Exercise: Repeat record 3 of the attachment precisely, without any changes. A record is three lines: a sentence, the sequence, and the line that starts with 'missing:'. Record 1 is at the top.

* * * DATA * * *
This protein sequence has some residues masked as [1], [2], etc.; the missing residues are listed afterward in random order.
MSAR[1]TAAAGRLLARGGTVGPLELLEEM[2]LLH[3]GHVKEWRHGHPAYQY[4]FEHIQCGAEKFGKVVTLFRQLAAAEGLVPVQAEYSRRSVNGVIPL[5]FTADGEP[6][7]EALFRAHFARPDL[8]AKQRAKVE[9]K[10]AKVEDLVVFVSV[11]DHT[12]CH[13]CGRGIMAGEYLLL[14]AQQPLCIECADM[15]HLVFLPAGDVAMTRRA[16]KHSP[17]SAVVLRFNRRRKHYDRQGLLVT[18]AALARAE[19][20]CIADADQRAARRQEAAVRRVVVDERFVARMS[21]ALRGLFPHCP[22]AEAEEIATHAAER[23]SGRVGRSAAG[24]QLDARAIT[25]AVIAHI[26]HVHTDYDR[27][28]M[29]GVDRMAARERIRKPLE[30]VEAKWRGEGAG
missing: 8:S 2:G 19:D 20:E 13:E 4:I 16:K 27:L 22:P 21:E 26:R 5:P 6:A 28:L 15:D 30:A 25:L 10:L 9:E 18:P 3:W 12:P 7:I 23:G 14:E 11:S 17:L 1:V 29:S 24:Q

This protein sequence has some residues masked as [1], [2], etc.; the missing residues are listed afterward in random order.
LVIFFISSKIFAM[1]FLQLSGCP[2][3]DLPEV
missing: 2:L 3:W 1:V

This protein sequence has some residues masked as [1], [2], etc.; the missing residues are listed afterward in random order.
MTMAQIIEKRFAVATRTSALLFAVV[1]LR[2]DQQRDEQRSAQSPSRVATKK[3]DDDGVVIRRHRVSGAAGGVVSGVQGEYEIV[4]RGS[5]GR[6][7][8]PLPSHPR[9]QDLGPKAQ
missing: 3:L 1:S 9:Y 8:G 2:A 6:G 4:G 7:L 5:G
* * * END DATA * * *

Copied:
This protein sequence has some residues masked as [1], [2], etc.; the missing residues are listed afterward in random order.
MTMAQIIEKRFAVATRTSALLFAVV[1]LR[2]DQQRDEQRSAQSPSRVATKK[3]DDDGVVIRRHRVSGAAGGVVSGVQGEYEIV[4]RGS[5]GR[6][7][8]PLPSHPR[9]QDLGPKAQ
missing: 3:L 1:S 9:Y 8:G 2:A 6:G 4:G 7:L 5:G